Tuesday, Jan 31, 2006 at 23:32
Got my list

Have VKS

Have Darwin, Port Augusta, Alice Springs, Meekatharra, Charters Towers, Mt Isa RFDS channels with 20 tap aerial and Ch 2020

Have Satphone which can be powered by vehicle Battery

Be prepared and travel with caution so as to avoid getting yourself in to trouble.
If you to get in to trouble stay calm and use your radio.

Asking a hypothetical question "What if?" does not come in to the equation.

If all your precautions fail, you are stuffed anyway. Take a morror with you to alert overhead planes

If all else fails DON'T PANIC!!!!! :o)
AnswerID: 152189

Follow Up By: Member - Melissa - Wednesday, Feb 01, 2006 at 00:40

Wednesday, Feb 01, 2006 at 00:40
Same set up as Willem. Gives a lot o peace of mind knowing that you can contact the outside world in an emerency but the original advice about knowing how to sellcall RFDS is good advice. We had to use our satphone on our last trip to help a couple who had been stuck on the side of the NW Coastal Hwy for over 24 hours in the middle of nowhere after their vehicle broke down. Plenty of cars and trucks wizzing by and offers of help but in the end it took a direct line of communication to the tow company and several other calls using the satphone to get a rescue organised. Just proves that you certainly don't need to be in the outback to have need of some long distance communications.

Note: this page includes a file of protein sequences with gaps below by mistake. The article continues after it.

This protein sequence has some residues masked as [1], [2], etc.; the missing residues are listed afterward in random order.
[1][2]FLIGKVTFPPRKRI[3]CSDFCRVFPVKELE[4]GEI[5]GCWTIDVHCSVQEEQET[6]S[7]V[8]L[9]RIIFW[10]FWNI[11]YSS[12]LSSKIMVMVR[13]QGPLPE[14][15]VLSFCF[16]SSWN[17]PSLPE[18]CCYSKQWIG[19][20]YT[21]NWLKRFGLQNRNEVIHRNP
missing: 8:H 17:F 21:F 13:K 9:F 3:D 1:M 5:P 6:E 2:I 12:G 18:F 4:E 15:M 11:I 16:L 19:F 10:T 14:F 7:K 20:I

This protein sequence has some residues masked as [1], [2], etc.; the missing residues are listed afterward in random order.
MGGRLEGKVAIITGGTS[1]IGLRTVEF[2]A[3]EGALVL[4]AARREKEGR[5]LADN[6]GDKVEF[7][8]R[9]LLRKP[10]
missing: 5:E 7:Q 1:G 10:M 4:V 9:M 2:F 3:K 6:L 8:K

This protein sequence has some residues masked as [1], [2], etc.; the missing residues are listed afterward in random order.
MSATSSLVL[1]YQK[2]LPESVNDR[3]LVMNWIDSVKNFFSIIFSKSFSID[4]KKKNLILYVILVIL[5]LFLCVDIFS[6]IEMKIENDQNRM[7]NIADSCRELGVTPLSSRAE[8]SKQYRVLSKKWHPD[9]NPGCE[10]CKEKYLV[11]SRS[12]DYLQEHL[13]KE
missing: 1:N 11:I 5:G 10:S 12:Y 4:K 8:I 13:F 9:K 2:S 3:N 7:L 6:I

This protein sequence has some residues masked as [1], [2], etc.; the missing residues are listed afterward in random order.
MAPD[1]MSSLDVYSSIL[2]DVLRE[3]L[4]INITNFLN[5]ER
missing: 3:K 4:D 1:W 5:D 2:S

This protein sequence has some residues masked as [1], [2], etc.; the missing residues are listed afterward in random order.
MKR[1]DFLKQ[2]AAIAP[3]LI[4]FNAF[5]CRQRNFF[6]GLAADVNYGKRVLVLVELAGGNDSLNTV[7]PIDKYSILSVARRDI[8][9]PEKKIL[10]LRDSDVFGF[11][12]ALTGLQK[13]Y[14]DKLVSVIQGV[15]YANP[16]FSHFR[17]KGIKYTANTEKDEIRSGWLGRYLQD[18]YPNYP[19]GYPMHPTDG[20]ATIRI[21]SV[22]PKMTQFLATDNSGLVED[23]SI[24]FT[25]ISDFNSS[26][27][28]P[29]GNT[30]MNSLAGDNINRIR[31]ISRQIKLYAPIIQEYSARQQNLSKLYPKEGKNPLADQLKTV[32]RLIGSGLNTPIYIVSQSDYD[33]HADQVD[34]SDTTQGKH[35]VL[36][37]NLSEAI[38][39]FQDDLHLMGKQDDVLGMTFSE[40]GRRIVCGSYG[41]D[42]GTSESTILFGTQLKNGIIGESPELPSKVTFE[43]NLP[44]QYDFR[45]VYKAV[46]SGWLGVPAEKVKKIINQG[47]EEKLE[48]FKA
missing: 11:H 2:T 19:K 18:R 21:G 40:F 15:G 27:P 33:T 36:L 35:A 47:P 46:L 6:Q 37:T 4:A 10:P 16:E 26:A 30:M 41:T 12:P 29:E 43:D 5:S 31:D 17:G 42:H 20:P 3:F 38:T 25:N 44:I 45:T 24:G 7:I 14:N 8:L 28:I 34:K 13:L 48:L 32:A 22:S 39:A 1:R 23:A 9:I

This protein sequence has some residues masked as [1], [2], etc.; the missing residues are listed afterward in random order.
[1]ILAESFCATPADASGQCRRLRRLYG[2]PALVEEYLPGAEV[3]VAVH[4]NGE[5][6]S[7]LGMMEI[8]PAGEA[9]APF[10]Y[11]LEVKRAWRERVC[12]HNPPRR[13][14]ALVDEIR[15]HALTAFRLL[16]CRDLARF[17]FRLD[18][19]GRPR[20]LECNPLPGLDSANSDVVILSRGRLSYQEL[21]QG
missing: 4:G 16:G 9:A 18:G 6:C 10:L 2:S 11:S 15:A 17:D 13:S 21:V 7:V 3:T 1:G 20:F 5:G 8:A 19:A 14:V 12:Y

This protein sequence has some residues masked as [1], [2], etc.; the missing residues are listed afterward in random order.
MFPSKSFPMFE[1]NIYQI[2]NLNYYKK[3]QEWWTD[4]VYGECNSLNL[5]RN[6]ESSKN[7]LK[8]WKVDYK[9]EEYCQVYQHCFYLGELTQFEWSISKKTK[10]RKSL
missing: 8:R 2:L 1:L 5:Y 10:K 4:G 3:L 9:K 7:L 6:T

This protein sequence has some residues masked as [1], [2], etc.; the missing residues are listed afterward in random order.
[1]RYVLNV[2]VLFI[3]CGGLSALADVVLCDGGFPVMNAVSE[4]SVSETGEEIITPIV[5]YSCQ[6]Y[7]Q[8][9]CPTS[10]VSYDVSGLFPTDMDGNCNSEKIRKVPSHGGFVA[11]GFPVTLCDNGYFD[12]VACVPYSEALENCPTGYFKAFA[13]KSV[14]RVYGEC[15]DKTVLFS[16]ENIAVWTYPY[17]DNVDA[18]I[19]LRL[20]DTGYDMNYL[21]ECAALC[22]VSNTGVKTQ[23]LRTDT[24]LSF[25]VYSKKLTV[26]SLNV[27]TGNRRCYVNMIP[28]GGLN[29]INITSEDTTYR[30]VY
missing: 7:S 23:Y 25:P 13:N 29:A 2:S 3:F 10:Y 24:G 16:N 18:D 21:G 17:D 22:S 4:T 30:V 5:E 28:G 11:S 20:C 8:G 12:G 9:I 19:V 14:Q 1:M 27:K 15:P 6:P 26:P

:o) Melissa
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Reply By: Footloose - Wednesday, Feb 01, 2006 at 00:34

Wednesday, Feb 01, 2006 at 00:34
Your rear or side mirrors can also be used to attract aircraft in a pinch. In desert regions take a sheet. If broken down, get rid of your gear except a hat, and wear the sheet. Ever seen how guys in the Sahara dress ? It isn't just a culture thing. (although you won't win any fashion awards). Dig a hole in the sand under the vehicle for shade if you've nothing better.
On a trip expect to have to stay in the one spot for a while. (breakdowns, weather). Take a book, cards etc.
Most vehicle accidents occur because people don't take it easy. It's your holiday, enjoy it.
And remember that your safety is your responsibility. Hf and satphones are for emergencies. Only you can make sure that the emergency isn't yours.
AnswerID: 152206

Follow Up By: Member - Glenn D (NSW) - Wednesday, Feb 01, 2006 at 16:56

Wednesday, Feb 01, 2006 at 16:56
Dig a hole in the sand under your vehicle which probably weighs close to 3t on a trip , and then get in it . Very good advice !! NOT.

As if you would just happen to go on a remote trip without even a tarp , and you could get shade all around the vehicle without getting under !

?
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Follow Up By: Footloose - Wednesday, Feb 01, 2006 at 20:54

Wednesday, Feb 01, 2006 at 20:54
Good one Glenn. Let's see, if the solo traveller has broken an ankle, how is he going to get the tarp out ?